North Mymms Park
A short history
The identity of the female figure wearing on her head a laurel wreath and proffering a crown is less problematical. She is almost certainly Fortune. Fortune could forsake her favourites (Alexander the Great was struck down prime, as was Julius Caesar). She was a dichotomy of Good and Evil, sitting wheel doling out rewards and punishment - proffering with one hand a crown with the other scattering flowers, emblematic of folly.
The winged female figure to Fortune’s right, appears to be leading the procession and is labelled ‘Fame’. The Victoria & Albert Museum describes her as being dressed in the height of fashion for the 1580s with an open ruff and full sleeves tapering to the wrist. Her small waist is emphasised by full rounded hips created by a ‘bum roll’ under her petticoat. Her hair has been centrally parted, then tightly curled and finally brushed away from her face. The distinctive high forehead of the period has been achieved by shaving back the hairline. She holds two trumpets, one for ‘good’ and one for ‘ill-repute’. She blows the one to which a banner attaches.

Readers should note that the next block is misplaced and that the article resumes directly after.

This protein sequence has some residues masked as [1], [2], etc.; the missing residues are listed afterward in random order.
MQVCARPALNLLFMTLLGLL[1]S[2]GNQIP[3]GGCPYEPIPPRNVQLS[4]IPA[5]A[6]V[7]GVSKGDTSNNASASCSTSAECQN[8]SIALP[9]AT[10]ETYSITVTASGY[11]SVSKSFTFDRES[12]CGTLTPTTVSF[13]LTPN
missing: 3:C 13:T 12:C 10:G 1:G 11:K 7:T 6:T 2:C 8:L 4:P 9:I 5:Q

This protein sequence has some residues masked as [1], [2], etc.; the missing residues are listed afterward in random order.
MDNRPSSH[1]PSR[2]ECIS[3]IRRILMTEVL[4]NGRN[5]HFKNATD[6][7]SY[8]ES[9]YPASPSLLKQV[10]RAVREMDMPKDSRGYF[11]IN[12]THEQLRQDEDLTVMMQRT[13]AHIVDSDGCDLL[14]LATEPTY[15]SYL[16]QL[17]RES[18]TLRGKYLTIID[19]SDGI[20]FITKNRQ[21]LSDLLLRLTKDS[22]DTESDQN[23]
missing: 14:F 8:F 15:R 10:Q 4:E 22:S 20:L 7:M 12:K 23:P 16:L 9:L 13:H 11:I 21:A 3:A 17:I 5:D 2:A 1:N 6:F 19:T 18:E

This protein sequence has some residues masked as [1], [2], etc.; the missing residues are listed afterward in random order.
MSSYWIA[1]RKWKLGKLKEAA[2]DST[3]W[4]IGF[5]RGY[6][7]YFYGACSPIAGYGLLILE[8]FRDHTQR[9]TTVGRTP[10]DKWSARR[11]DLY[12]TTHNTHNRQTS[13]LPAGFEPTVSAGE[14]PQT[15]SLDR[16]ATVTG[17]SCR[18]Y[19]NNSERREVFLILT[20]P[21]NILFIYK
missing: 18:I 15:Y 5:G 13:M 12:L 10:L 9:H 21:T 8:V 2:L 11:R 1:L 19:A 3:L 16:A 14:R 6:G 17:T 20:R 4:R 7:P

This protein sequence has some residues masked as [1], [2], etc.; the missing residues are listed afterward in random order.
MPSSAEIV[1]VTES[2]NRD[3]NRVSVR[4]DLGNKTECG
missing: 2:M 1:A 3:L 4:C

It may be that this emblematic figure of ‘Fames is Queen Elizabeth, included here among the Worthies by order of the house’s owner in the hope that she might one day be prompted by vanity to visit the property to view her likeness.
Did she ever do so? It’s all a mystery .... as so much else concerning her, but there are some grounds for supposing that she did . She was unquestionably vain - as witness the fantastically elaborate dresses and jewels and she was also familiar with the area. In March 1536, when she was just two years old, her mother Anne Boleyn was executed. Shortly afterwards Elizabeth was declared illegitimate and removed from Court. She spent most of her childhood at Hatfield House, a short distance from North Mymms Park.
Throughout her reign Elizabeth embarked on frequent ‘royal progresses’ availing herself of the hospitality of her wealthier subjects. It is an established fact that she tried to control all royal portraits and she may well have wished to vet the one here. The figure of ‘Fame’ is dressed in the height of upper-class Tudor fashion, has Elizabeth’s high-shaven forehead and - as one would expect of a queen - gives the impression of leading the procession. The allegorical title of the portrait does not preclude it from being a true representation of the Queen. Painters such as Nicholas Hilliard celebrated her in a variety of mythological and allegorical guises -as Diana, the chaste goddess of the moon, Astraea, the goddess of justice and most famously - as Gloriana, queen of the fairies.
Chapter 5 - Further Discoveries and Antiques
Index North Mymms Park - A short history